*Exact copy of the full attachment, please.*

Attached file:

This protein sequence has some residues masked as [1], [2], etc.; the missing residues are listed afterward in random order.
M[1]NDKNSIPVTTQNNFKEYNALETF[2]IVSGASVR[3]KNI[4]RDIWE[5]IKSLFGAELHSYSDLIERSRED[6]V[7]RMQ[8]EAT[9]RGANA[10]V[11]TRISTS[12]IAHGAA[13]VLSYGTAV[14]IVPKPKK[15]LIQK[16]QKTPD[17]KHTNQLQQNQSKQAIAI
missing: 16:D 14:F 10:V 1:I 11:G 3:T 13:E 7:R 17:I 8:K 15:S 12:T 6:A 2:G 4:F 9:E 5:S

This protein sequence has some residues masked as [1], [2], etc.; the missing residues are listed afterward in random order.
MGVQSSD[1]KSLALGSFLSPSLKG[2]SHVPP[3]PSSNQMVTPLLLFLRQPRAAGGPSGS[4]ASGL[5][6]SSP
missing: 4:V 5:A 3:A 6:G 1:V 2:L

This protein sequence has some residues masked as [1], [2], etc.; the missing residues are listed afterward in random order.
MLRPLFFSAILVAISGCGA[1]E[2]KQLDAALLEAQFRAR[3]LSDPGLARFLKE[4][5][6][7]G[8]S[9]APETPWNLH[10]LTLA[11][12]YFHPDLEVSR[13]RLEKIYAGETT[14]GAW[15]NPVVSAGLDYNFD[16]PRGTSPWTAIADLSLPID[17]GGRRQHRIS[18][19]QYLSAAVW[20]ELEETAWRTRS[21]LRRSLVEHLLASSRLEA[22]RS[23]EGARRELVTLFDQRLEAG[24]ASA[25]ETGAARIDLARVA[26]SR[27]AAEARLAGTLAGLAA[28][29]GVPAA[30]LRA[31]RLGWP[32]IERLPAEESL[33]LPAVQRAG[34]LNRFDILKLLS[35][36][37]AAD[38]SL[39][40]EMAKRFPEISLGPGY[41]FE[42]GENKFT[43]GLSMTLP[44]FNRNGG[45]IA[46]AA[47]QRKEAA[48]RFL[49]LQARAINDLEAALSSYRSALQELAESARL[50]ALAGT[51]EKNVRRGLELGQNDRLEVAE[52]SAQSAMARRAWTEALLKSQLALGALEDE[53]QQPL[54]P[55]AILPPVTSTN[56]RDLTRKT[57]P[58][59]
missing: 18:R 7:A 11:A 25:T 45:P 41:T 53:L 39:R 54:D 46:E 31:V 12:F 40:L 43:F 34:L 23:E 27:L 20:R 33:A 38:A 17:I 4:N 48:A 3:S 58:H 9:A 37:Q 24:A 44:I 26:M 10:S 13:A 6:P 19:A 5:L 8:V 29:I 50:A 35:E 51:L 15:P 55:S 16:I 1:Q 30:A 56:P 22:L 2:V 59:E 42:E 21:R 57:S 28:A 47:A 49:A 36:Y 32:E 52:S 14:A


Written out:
This protein sequence has some residues masked as [1], [2], etc.; the missing residues are listed afterward in random order.
M[1]NDKNSIPVTTQNNFKEYNALETF[2]IVSGASVR[3]KNI[4]RDIWE[5]IKSLFGAELHSYSDLIERSRED[6]V[7]RMQ[8]EAT[9]RGANA[10]V[11]TRISTS[12]IAHGAA[13]VLSYGTAV[14]IVPKPKK[15]LIQK[16]QKTPD[17]KHTNQLQQNQSKQAIAI
missing: 16:D 14:F 10:V 1:I 11:G 3:T 13:E 7:R 17:I 8:K 15:S 12:T 6:A 2:G 4:F 9:E 5:S

This protein sequence has some residues masked as [1], [2], etc.; the missing residues are listed afterward in random order.
MGVQSSD[1]KSLALGSFLSPSLKG[2]SHVPP[3]PSSNQMVTPLLLFLRQPRAAGGPSGS[4]ASGL[5][6]SSP
missing: 4:V 5:A 3:A 6:G 1:V 2:L

This protein sequence has some residues masked as [1], [2], etc.; the missing residues are listed afterward in random order.
MLRPLFFSAILVAISGCGA[1]E[2]KQLDAALLEAQFRAR[3]LSDPGLARFLKE[4][5][6][7]G[8]S[9]APETPWNLH[10]LTLA[11][12]YFHPDLEVSR[13]RLEKIYAGETT[14]GAW[15]NPVVSAGLDYNFD[16]PRGTSPWTAIADLSLPID[17]GGRRQHRIS[18][19]QYLSAAVW[20]ELEETAWRTRS[21]LRRSLVEHLLASSRLEA[22]RS[23]EGARRELVTLFDQRLEAG[24]ASA[25]ETGAARIDLARVA[26]SR[27]AAEARLAGTLAGLAA[28][29]GVPAA[30]LRA[31]RLGWP[32]IERLPAEESL[33]LPAVQRAG[34]LNRFDILKLLS[35][36][37]AAD[38]SL[39][40]EMAKRFPEISLGPGY[41]FE[42]GENKFT[43]GLSMTLP[44]FNRNGG[45]IA[46]AA[47]QRKEAA[48]RFL[49]LQARAINDLEAALSSYRSALQELAESARL[50]ALAGT[51]EKNVRRGLELGQNDRLEVAE[52]SAQSAMARRAWTEALLKSQLALGALEDE[53]QQPL[54]P[55]AILPPVTSTN[56]RDLTRKT[57]P[58][59]
missing: 18:R 7:A 11:A 25:T 45:P 41:T 53:L 39:R 54:D 46:E 31:V 12:F 40:L 43:F 34:L 23:E 27:L 20:R 33:A 38:A 17:I 4:N 48:A 3:S 58:H 9:A 37:Q 24:A 44:I 26:M 10:S 13:A 6:P 19:A 5:L 8:V 29:I 50:A 35:E 51:L 15:P 55:S 16:I 1:Q 30:A 56:P 22:L 2:V 59:E 42:E 21:R 57:S 28:A 47:A 49:A 36:Y 32:E 52:S 14:A